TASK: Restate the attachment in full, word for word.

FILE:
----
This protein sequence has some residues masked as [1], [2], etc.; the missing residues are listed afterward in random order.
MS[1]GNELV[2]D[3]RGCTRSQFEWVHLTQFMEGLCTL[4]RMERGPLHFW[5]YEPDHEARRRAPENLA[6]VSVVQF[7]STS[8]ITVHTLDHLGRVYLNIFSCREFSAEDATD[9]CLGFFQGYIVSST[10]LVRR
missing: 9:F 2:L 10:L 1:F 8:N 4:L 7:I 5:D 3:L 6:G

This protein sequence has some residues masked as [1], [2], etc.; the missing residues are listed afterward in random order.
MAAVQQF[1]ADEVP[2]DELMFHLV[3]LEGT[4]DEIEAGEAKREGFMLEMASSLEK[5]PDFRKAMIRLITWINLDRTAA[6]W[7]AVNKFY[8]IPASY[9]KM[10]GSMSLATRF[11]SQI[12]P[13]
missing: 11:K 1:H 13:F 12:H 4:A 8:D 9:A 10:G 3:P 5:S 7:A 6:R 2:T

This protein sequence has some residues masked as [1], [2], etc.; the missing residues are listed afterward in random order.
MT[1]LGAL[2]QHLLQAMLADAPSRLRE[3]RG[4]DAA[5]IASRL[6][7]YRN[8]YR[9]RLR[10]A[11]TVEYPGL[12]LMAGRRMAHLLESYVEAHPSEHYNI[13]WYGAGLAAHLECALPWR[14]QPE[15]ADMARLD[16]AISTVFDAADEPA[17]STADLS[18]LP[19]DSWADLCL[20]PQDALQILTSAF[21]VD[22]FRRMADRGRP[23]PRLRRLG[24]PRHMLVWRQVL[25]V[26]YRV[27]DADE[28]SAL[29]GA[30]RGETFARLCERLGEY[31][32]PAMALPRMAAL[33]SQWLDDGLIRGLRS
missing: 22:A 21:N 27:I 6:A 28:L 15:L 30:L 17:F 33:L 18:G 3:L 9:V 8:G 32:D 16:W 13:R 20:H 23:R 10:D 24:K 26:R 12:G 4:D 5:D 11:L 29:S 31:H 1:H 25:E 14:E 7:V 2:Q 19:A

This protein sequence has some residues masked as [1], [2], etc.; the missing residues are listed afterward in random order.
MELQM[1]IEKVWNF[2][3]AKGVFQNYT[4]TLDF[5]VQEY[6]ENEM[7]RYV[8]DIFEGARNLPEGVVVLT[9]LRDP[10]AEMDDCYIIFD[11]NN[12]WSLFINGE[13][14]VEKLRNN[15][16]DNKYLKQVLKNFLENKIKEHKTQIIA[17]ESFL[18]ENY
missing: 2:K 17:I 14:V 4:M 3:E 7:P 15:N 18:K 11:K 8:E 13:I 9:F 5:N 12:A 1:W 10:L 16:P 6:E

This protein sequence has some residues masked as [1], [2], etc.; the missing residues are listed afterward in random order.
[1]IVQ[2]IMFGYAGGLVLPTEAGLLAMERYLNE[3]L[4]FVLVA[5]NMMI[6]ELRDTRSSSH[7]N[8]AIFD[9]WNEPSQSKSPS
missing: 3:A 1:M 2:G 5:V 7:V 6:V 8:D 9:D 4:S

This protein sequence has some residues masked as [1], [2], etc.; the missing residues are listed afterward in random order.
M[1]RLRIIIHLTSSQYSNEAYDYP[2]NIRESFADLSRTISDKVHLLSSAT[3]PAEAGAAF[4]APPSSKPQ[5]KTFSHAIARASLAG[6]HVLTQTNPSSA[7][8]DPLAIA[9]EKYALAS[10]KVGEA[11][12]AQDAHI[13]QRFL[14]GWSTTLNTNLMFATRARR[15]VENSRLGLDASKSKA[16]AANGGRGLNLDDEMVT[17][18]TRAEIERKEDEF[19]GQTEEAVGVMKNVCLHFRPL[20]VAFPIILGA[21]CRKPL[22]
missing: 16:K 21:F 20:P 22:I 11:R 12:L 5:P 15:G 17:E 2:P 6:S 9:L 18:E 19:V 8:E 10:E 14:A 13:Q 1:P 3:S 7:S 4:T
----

This protein sequence has some residues masked as [1], [2], etc.; the missing residues are listed afterward in random order.
MS[1]GNELV[2]D[3]RGCTRSQFEWVHLTQFMEGLCTL[4]RMERGPLHFW[5]YEPDHEARRRAPENLA[6]VSVVQF[7]STS[8]ITVHTLDHLGRVYLNIFSCREFSAEDATD[9]CLGFFQGYIVSST[10]LVRR
missing: 9:F 2:L 10:L 1:F 8:N 4:L 7:I 5:D 3:L 6:G

This protein sequence has some residues masked as [1], [2], etc.; the missing residues are listed afterward in random order.
MAAVQQF[1]ADEVP[2]DELMFHLV[3]LEGT[4]DEIEAGEAKREGFMLEMASSLEK[5]PDFRKAMIRLITWINLDRTAA[6]W[7]AVNKFY[8]IPASY[9]KM[10]GSMSLATRF[11]SQI[12]P[13]
missing: 11:K 1:H 13:F 12:H 4:A 8:D 9:A 10:G 3:P 5:S 7:A 6:R 2:T

This protein sequence has some residues masked as [1], [2], etc.; the missing residues are listed afterward in random order.
MT[1]LGAL[2]QHLLQAMLADAPSRLRE[3]RG[4]DAA[5]IASRL[6][7]YRN[8]YR[9]RLR[10]A[11]TVEYPGL[12]LMAGRRMAHLLESYVEAHPSEHYNI[13]WYGAGLAAHLECALPWR[14]QPE[15]ADMARLD[16]AISTVFDAADEPA[17]STADLS[18]LP[19]DSWADLCL[20]PQDALQILTSAF[21]VD[22]FRRMADRGRP[23]PRLRRLG[24]PRHMLVWRQVL[25]V[26]YRV[27]DADE[28]SAL[29]GA[30]RGETFARLCERLGEY[31][32]PAMALPRMAAL[33]SQWLDDGLIRGLRS
missing: 22:A 21:N 27:I 6:A 28:L 15:L 30:L 17:F 33:L 18:G 3:L 9:V 8:G 32:D 16:W 13:R 20:H 23:R 10:D 24:K 26:R 12:G 4:D 5:D 11:L 29:S 31:H 1:H 25:E 14:E 7:V 2:Q 19:A

This protein sequence has some residues masked as [1], [2], etc.; the missing residues are listed afterward in random order.
MELQM[1]IEKVWNF[2][3]AKGVFQNYT[4]TLDF[5]VQEY[6]ENEM[7]RYV[8]DIFEGARNLPEGVVVLT[9]LRDP[10]AEMDDCYIIFD[11]NN[12]WSLFINGE[13][14]VEKLRNN[15][16]DNKYLKQVLKNFLENKIKEHKTQIIA[17]ESFL[18]ENY
missing: 2:K 17:I 14:V 4:M 3:E 7:P 15:N 18:K 11:K 8:E 13:I 9:F 5:N 12:A 1:W 10:L 16:P 6:E

This protein sequence has some residues masked as [1], [2], etc.; the missing residues are listed afterward in random order.
[1]IVQ[2]IMFGYAGGLVLPTEAGLLAMERYLNE[3]L[4]FVLVA[5]NMMI[6]ELRDTRSSSH[7]N[8]AIFD[9]WNEPSQSKSPS
missing: 3:A 1:M 2:G 5:V 7:V 6:V 8:D 9:D 4:S

This protein sequence has some residues masked as [1], [2], etc.; the missing residues are listed afterward in random order.
M[1]RLRIIIHLTSSQYSNEAYDYP[2]NIRESFADLSRTISDKVHLLSSAT[3]PAEAGAAF[4]APPSSKPQ[5]KTFSHAIARASLAG[6]HVLTQTNPSSA[7][8]DPLAIA[9]EKYALAS[10]KVGEA[11][12]AQDAHI[13]QRFL[14]GWSTTLNTNLMFATRARR[15]VENSRLGLDASKSKA[16]AANGGRGLNLDDEMVT[17][18]TRAEIERKEDEF[19]GQTEEAVGVMKNVCLHFRPL[20]VAFPIILGA[21]CRKPL[22]
missing: 16:K 21:F 20:P 22:I 11:R 12:L 5:P 15:G 17:E 2:P 6:S 9:L 18:E 19:V 8:E 10:E 14:A 13:Q 1:P 3:S 7:S 4:T